People don’t consume news the way they used to. Up until the turn of the century, printed newspapers and magazines were a major source of how people stayed informed. Yet from the mid-2000s onwards, the print media was hit by a double-whammy: the advent of private television news channels and the rise of the internet. The story from here on out is a global phenomenon: print media is dying.
That was the story up until a decade ago. In Pakistan as well, the turn of the century saw an influx of private television news channels. Currently Pakistan has around 30 private television news channels. The reality is that very few of them are profitable or a good business idea. Over the years, just like the newspaper industry was kicked to the curb by broadcast television, digital media hosted over the internet is quickly making cable television obsolete as well.
The vast majority of how people consume their news is through the internet and social media. As such, the nature of news has changed. Those hoping to stake a claim in the digital media landscape have to better understand the consumer, fit their patterns, and figure out how to appeal to a generation that consumes, recycles, and forgets information faster than any generation before them simply because of the constant access they have.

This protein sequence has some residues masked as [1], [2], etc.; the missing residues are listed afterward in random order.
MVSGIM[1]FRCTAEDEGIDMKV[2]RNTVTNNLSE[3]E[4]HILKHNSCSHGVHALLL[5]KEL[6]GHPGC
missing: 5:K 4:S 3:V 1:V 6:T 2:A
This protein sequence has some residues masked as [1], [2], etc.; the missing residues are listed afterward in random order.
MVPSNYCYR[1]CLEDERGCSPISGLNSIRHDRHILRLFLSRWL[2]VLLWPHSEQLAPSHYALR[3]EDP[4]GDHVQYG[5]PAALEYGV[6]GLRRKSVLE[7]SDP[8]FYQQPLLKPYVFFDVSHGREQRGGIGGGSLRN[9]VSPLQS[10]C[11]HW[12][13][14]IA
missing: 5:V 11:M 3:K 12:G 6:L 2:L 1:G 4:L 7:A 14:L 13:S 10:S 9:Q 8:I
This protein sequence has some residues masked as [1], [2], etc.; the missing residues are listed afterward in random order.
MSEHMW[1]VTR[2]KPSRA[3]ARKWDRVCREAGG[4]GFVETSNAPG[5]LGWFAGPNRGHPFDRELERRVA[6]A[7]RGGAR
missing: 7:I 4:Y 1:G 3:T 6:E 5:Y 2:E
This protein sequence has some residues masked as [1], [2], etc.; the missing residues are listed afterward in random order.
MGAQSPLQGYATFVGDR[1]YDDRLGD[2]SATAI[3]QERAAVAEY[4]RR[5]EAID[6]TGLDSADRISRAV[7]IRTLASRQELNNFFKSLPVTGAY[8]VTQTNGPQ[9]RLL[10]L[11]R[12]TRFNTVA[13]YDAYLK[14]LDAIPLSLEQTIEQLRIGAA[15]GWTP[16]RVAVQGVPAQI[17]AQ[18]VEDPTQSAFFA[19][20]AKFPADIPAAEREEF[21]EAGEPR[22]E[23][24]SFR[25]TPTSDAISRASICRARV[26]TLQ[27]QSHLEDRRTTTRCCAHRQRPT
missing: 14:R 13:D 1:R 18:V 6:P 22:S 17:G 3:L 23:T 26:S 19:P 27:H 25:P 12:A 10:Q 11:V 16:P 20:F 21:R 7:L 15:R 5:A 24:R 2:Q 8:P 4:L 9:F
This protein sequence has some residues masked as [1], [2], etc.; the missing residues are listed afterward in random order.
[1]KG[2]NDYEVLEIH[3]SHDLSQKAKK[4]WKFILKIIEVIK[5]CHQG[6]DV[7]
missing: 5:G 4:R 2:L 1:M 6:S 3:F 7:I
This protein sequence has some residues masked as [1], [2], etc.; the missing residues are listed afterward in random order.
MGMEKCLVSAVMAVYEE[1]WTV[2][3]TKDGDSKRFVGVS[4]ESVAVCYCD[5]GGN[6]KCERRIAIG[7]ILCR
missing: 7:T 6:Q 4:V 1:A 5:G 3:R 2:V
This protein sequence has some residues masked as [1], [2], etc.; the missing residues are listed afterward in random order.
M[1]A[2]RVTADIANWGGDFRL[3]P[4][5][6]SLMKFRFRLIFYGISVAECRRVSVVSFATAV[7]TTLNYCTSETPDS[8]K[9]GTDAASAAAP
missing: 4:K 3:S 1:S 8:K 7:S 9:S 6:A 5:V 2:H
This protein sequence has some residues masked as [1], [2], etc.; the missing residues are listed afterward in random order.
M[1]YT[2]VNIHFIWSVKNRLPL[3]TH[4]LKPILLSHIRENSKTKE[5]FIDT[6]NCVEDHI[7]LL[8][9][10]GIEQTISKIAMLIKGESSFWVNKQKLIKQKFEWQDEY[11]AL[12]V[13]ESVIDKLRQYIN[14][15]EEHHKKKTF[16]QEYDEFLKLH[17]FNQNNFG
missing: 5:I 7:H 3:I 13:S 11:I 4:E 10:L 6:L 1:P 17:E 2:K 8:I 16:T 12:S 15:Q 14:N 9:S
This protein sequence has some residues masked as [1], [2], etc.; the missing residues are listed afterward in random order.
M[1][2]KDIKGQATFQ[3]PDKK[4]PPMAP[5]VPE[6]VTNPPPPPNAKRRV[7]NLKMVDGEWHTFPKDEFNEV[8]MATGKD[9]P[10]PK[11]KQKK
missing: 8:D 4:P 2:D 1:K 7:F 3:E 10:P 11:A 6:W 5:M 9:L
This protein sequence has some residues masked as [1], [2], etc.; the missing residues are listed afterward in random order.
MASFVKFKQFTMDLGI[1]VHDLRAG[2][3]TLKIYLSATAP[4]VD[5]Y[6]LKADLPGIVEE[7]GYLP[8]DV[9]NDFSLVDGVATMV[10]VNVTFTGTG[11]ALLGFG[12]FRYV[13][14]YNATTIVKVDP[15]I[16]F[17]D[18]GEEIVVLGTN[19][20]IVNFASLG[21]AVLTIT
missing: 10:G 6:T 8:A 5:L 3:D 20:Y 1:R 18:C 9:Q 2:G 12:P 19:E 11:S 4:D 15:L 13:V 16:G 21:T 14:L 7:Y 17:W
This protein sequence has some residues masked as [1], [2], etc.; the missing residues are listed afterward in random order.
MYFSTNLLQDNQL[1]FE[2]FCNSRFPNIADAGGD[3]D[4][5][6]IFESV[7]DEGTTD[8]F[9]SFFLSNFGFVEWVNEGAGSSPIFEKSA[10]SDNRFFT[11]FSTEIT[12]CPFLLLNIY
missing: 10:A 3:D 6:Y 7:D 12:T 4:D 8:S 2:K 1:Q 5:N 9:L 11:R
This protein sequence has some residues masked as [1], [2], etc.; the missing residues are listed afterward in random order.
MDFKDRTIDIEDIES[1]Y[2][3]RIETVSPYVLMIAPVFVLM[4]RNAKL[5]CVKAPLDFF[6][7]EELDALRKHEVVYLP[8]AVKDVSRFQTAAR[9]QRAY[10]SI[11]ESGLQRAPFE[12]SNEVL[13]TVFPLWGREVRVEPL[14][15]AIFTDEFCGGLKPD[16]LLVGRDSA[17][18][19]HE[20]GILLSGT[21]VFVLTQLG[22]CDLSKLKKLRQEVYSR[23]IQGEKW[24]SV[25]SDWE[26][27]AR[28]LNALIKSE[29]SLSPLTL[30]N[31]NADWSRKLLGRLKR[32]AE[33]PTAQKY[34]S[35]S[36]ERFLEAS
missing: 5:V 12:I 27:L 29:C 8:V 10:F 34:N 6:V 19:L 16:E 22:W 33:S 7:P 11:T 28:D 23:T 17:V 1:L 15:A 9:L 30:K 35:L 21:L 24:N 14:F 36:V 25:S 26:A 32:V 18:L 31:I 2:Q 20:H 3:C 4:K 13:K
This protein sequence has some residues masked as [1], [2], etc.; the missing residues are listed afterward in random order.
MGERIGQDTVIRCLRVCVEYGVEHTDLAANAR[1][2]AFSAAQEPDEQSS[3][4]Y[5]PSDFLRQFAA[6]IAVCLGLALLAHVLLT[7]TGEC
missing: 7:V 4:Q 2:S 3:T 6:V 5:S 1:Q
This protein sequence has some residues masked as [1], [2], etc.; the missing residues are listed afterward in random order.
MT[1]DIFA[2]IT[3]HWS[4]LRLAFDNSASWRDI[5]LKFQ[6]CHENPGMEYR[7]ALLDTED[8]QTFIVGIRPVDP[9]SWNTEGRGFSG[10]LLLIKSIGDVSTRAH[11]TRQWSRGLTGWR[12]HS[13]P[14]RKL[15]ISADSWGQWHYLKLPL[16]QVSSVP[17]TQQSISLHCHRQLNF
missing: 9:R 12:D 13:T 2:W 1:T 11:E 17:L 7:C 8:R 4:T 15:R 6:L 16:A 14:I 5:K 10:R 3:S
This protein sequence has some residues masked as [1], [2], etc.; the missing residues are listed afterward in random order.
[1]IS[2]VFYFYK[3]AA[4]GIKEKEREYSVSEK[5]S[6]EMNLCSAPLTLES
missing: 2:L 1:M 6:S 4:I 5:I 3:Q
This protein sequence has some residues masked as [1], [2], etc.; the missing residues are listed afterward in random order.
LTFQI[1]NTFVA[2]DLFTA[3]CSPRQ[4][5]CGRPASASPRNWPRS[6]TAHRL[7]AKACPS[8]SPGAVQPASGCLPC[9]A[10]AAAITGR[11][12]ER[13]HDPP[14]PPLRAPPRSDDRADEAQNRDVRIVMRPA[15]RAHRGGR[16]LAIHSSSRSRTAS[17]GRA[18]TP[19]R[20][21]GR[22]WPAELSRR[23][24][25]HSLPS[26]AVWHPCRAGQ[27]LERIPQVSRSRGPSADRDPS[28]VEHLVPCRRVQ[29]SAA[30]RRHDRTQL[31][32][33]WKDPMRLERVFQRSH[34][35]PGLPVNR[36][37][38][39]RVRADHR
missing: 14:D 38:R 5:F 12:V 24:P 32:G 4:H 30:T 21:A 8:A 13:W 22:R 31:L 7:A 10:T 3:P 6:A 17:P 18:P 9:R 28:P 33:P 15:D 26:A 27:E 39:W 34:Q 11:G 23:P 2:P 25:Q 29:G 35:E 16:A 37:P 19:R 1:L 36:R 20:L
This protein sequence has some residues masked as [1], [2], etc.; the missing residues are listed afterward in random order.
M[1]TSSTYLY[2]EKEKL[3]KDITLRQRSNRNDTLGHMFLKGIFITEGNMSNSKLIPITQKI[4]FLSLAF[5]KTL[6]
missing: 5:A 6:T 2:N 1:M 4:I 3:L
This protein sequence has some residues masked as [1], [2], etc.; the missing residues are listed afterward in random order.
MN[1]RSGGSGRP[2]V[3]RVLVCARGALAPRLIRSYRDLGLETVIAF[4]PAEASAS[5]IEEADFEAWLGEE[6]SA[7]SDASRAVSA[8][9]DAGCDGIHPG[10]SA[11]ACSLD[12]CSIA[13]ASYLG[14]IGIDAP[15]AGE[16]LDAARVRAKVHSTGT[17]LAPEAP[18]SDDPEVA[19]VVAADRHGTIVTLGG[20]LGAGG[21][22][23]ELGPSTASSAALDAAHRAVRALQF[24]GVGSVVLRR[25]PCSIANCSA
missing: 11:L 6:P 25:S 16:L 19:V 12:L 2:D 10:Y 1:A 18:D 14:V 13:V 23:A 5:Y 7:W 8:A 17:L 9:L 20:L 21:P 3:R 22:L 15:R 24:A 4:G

Aesthetically pleasing design, clean and understandable videos, smooth animations, friendly and relatable faces and catchy brand names, the digital news media in Pakistan has tried to make waves and in many ways has succeeded in changing what are considered traditional sources of news. And there is no shortage of hopefuls in the market. The launch of a new digital media platform that promises to “cut through the noise”, “make the news understandable” or become the pioneers of “data-driven and neutral reporting” is a regular occurrence. What is also a regular occurrence are these platforms shutting down. Names like Mangobaaz and Parhlo have gone from prominence to running skeleton operations because of a lack of funds. The question is, can digital news media companies also make money or is influence the only currency they are dealing with?
This race to monetize news media content is the million dollar question that plagues both the new and old players of Pakistan’s news media industry. As a more tech-savvy Generation-Z make their weight known as consumers of news, what will the future look like? Profit looks at some of the digital news media outlets operating in Pakistan to try and figure out their financial feasibility and business model.